Bowling Together

I have finally, after meaning to for years, begun reading Robert Putnam’s Bowling Alone.  It chronicles the decline of social capital in America, represented by our weakening ties to each other and our communities.  It also attempts to examine the causes of that decline, albeit much less effectively.  Social capital was – when this book came out nearly fifteen years ago – quite the trendy topic in political science.  So the book is dated, both in academic terms but also in more concrete terms.  Putnam dwells a great deal on TV, and I suspect that a contemporary study of the same topic would have to much more seriously engage with the Internet.

However, to my surprise the book is no less relevant.  Few of the trends Putnam highlights – decreasing social/community engagement, activism, and general social capital – have turned around.  On the bright side, political participation has rebounded – it reached a low point in 2000, right before he published the book.  Speculation warning: I suspect this has more to do with increasingly effective political mobilization engines than a resurgence in social capital.  Americans today are no less isolated than when Putnam published this, and the decline in American social capital remains concerning.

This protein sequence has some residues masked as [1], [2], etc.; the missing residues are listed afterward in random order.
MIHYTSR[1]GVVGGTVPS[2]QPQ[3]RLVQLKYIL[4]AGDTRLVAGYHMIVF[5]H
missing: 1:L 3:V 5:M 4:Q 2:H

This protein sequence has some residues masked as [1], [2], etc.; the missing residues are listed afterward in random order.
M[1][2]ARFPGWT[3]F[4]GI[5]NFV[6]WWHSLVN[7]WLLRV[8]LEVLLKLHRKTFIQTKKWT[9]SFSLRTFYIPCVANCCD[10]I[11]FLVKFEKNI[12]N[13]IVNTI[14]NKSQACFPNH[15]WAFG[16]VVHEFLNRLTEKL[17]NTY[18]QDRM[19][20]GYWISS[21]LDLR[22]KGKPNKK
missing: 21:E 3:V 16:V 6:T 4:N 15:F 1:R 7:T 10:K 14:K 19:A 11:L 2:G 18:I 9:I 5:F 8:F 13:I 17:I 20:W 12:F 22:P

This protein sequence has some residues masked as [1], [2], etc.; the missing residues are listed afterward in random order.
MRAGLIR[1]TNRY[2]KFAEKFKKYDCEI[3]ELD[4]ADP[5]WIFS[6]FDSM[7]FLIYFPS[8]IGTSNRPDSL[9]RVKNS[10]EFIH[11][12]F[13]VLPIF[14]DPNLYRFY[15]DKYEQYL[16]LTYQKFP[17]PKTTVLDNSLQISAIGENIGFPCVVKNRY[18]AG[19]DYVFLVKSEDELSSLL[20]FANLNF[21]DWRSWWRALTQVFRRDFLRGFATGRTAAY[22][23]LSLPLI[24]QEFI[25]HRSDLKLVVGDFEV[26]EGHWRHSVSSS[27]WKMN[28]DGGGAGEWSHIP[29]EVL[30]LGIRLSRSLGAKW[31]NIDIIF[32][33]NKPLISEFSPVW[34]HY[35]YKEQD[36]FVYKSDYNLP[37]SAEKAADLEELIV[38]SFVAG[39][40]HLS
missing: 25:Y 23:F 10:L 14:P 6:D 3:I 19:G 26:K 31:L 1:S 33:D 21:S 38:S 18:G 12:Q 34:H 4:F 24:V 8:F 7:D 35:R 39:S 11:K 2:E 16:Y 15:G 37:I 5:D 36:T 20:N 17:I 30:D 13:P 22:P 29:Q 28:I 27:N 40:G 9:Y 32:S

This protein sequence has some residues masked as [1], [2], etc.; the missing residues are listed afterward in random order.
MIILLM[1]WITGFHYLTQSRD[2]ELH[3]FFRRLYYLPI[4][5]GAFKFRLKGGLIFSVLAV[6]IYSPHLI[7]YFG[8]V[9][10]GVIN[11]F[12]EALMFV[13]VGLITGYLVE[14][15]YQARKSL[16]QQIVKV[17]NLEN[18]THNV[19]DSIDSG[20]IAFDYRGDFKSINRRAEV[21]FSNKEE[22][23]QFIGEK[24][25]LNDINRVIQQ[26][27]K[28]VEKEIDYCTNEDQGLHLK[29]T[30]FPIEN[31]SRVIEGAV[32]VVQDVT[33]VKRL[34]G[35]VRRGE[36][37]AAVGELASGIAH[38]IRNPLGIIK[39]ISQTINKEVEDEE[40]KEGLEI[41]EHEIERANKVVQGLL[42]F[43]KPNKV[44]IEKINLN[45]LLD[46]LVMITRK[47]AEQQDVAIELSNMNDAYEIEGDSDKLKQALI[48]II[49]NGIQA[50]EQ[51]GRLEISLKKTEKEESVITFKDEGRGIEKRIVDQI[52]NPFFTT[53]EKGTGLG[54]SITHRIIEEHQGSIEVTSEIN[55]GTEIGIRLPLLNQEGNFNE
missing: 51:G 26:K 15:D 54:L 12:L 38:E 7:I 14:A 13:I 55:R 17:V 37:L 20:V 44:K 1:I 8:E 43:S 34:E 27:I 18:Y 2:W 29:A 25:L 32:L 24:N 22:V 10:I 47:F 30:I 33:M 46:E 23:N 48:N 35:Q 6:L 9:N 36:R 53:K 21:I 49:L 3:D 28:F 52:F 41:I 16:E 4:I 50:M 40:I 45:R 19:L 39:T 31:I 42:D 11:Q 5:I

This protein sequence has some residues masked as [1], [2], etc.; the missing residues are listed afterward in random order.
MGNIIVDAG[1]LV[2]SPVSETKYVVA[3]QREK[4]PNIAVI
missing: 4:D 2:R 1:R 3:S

The real question, for me, is what could be done to reverse this.  In the age of “disruption”, we are used to thinking of technological fixes for problems.  Indeed, as a political scientist who follows technology, I am very tired of hearing about apps that aim to increase political involvement and engagement.  The mechanisms that build social capital are technologies of a sort – the clubs and organizations that bring us into closer contact with each other.  But they are not technologies that a team or entrepreneur can easily emulate, because they are ineffective without the norm of participation that encourages others to join.  Rebuilding social capital is primarily a project of instilling participatory norms.  “Social entrepreneurship” is all the rage these days, and I think the biggest social entrepreneurship project out there is designing organizations – even just social clubs – that effectively pull people in and keep them involved.

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